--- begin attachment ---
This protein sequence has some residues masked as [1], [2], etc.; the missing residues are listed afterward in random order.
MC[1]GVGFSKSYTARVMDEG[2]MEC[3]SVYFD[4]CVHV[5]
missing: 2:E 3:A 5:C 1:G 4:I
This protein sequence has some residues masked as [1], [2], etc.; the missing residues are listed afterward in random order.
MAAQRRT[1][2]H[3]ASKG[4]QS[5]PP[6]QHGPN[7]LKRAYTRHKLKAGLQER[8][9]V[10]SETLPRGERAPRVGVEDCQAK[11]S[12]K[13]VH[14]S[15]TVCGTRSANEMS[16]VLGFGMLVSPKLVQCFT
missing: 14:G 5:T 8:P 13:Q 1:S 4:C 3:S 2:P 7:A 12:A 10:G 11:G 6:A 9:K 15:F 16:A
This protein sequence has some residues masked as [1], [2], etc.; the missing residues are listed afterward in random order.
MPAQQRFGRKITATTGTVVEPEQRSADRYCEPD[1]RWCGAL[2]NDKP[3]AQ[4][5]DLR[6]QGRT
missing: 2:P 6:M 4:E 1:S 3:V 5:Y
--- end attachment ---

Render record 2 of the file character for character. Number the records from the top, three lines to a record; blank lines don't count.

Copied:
This protein sequence has some residues masked as [1], [2], etc.; the missing residues are listed afterward in random order.
MAAQRRT[1][2]H[3]ASKG[4]QS[5]PP[6]QHGPN[7]LKRAYTRHKLKAGLQER[8][9]V[10]SETLPRGERAPRVGVEDCQAK[11]S[12]K[13]VH[14]S[15]TVCGTRSANEMS[16]VLGFGMLVSPKLVQCFT
missing: 14:G 5:T 8:P 13:Q 1:S 4:C 3:S 2:P 7:A 12:A 10:G 11:G 6:A 9:K 15:F 16:A